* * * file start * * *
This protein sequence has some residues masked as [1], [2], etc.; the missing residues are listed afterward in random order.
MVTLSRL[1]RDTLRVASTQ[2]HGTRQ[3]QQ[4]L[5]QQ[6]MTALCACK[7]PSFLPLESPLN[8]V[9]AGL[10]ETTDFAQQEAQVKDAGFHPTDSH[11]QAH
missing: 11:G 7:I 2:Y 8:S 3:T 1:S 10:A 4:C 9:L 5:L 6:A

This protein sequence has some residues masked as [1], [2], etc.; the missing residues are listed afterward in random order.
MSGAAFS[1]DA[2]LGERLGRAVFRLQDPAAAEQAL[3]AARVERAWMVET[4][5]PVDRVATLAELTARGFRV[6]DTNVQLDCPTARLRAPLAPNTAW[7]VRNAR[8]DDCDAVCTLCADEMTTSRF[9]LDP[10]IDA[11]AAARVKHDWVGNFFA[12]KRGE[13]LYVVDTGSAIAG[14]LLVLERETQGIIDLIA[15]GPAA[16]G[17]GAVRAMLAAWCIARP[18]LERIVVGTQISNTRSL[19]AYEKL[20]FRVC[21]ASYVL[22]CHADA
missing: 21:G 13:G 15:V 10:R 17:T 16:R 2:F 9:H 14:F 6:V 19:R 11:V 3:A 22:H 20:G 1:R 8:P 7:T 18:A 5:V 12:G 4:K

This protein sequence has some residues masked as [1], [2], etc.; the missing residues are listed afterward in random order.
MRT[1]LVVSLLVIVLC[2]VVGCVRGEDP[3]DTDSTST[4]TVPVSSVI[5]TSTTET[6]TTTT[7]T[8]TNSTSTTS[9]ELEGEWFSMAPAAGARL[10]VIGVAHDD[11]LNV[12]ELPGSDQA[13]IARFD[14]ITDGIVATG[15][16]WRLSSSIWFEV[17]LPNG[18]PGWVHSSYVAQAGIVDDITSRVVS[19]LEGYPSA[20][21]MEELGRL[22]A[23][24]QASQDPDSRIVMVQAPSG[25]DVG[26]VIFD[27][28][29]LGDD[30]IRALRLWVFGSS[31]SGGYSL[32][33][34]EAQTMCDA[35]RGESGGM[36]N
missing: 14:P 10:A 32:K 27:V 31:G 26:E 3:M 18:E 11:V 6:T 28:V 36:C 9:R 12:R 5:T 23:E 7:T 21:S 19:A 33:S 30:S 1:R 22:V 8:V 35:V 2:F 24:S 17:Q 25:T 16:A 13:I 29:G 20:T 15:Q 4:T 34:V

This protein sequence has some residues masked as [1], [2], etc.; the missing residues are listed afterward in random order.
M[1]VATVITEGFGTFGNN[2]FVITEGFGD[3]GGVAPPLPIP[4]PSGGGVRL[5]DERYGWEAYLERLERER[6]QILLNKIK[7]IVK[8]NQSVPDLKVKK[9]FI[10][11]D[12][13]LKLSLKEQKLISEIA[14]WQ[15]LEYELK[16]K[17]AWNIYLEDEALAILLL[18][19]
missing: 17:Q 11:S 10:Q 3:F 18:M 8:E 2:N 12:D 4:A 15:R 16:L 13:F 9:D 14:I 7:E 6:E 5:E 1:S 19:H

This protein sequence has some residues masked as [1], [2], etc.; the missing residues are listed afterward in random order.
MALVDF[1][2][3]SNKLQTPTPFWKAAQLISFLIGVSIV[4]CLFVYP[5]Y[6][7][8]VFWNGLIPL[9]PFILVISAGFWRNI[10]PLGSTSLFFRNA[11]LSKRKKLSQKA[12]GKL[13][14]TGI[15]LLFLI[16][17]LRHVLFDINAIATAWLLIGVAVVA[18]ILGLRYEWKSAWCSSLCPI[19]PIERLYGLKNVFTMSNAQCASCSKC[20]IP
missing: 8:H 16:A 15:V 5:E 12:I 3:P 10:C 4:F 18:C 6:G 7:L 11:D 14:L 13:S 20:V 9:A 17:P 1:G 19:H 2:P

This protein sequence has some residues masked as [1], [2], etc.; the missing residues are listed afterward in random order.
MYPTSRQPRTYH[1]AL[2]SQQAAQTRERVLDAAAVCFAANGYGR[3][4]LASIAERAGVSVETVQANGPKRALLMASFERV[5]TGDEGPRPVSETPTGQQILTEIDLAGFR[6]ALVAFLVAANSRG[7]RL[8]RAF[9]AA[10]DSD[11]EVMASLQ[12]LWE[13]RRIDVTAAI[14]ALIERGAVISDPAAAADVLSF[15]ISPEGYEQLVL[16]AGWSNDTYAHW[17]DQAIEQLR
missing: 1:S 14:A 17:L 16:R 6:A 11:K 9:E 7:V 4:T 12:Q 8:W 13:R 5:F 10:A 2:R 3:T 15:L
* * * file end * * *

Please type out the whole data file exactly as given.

This protein sequence has some residues masked as [1], [2], etc.; the missing residues are listed afterward in random order.
MVTLSRL[1]RDTLRVASTQ[2]HGTRQ[3]QQ[4]L[5]QQ[6]MTALCACK[7]PSFLPLESPLN[8]V[9]AGL[10]ETTDFAQQEAQVKDAGFHPTDSH[11]QAH
missing: 11:G 7:I 2:Y 8:S 3:T 1:S 10:A 4:C 9:L 5:L 6:A

This protein sequence has some residues masked as [1], [2], etc.; the missing residues are listed afterward in random order.
MSGAAFS[1]DA[2]LGERLGRAVFRLQDPAAAEQAL[3]AARVERAWMVET[4][5]PVDRVATLAELTARGFRV[6]DTNVQLDCPTARLRAPLAPNTAW[7]VRNAR[8]DDCDAVCTLCADEMTTSRF[9]LDP[10]IDA[11]AAARVKHDWVGNFFA[12]KRGE[13]LYVVDTGSAIAG[14]LLVLERETQGIIDLIA[15]GPAA[16]G[17]GAVRAMLAAWCIARP[18]LERIVVGTQISNTRSL[19]AYEKL[20]FRVC[21]ASYVL[22]CHADA
missing: 21:G 13:G 15:V 10:R 17:T 16:R 2:F 9:H 14:F 6:V 19:R 11:V 3:A 22:H 20:G 1:R 8:P 7:T 18:A 5:V 12:G 4:K

This protein sequence has some residues masked as [1], [2], etc.; the missing residues are listed afterward in random order.
MRT[1]LVVSLLVIVLC[2]VVGCVRGEDP[3]DTDSTST[4]TVPVSSVI[5]TSTTET[6]TTTT[7]T[8]TNSTSTTS[9]ELEGEWFSMAPAAGARL[10]VIGVAHDD[11]LNV[12]ELPGSDQA[13]IARFD[14]ITDGIVATG[15][16]WRLSSSIWFEV[17]LPNG[18]PGWVHSSYVAQAGIVDDITSRVVS[19]LEGYPSA[20][21]MEELGRL[22]A[23][24]QASQDPDSRIVMVQAPSG[25]DVG[26]VIFD[27][28][29]LGDD[30]IRALRLWVFGSS[31]SGGYSL[32][33][34]EAQTMCDA[35]RGESGGM[36]N
missing: 14:P 10:A 32:K 27:V 31:G 26:E 3:M 18:E 11:V 6:T 28:V 36:C 9:R 12:R 5:T 23:E 7:T 21:S 19:A 33:S 30:S 1:R 22:V 8:V 35:V 2:F 24:S 17:Q 25:T 16:A 13:I 29:G 20:T 15:Q 4:T 34:V

This protein sequence has some residues masked as [1], [2], etc.; the missing residues are listed afterward in random order.
M[1]VATVITEGFGTFGNN[2]FVITEGFGD[3]GGVAPPLPIP[4]PSGGGVRL[5]DERYGWEAYLERLERER[6]QILLNKIK[7]IVK[8]NQSVPDLKVKK[9]FI[10][11]D[12][13]LKLSLKEQKLISEIA[14]WQ[15]LEYELK[16]K[17]AWNIYLEDEALAILLL[18][19]
missing: 17:Q 11:S 10:Q 3:F 18:M 8:E 2:N 12:D 4:A 15:R 16:L 13:F 9:D 14:I 7:E 6:E 5:E 1:S 19:H

This protein sequence has some residues masked as [1], [2], etc.; the missing residues are listed afterward in random order.
MALVDF[1][2][3]SNKLQTPTPFWKAAQLISFLIGVSIV[4]CLFVYP[5]Y[6][7][8]VFWNGLIPL[9]PFILVISAGFWRNI[10]PLGSTSLFFRNA[11]LSKRKKLSQKA[12]GKL[13][14]TGI[15]LLFLI[16][17]LRHVLFDINAIATAWLLIGVAVVA[18]ILGLRYEWKSAWCSSLCPI[19]PIERLYGLKNVFTMSNAQCASCSKC[20]IP
missing: 8:H 16:A 15:V 5:E 12:I 3:P 10:C 4:F 18:C 6:G 7:L 11:D 14:L 13:S 20:V 9:A 17:P 1:G 19:H 2:P

This protein sequence has some residues masked as [1], [2], etc.; the missing residues are listed afterward in random order.
MYPTSRQPRTYH[1]AL[2]SQQAAQTRERVLDAAAVCFAANGYGR[3][4]LASIAERAGVSVETVQANGPKRALLMASFERV[5]TGDEGPRPVSETPTGQQILTEIDLAGFR[6]ALVAFLVAANSRG[7]RL[8]RAF[9]AA[10]DSD[11]EVMASLQ[12]LWE[13]RRIDVTAAI[14]ALIERGAVISDPAAAADVLSF[15]ISPEGYEQLVL[16]AGWSNDTYAHW[17]DQAIEQLR
missing: 1:S 14:A 17:L 16:R 6:A 11:K 9:E 7:V 4:T 12:Q 8:W 13:R 5:F 10:A 2:R 3:T 15:L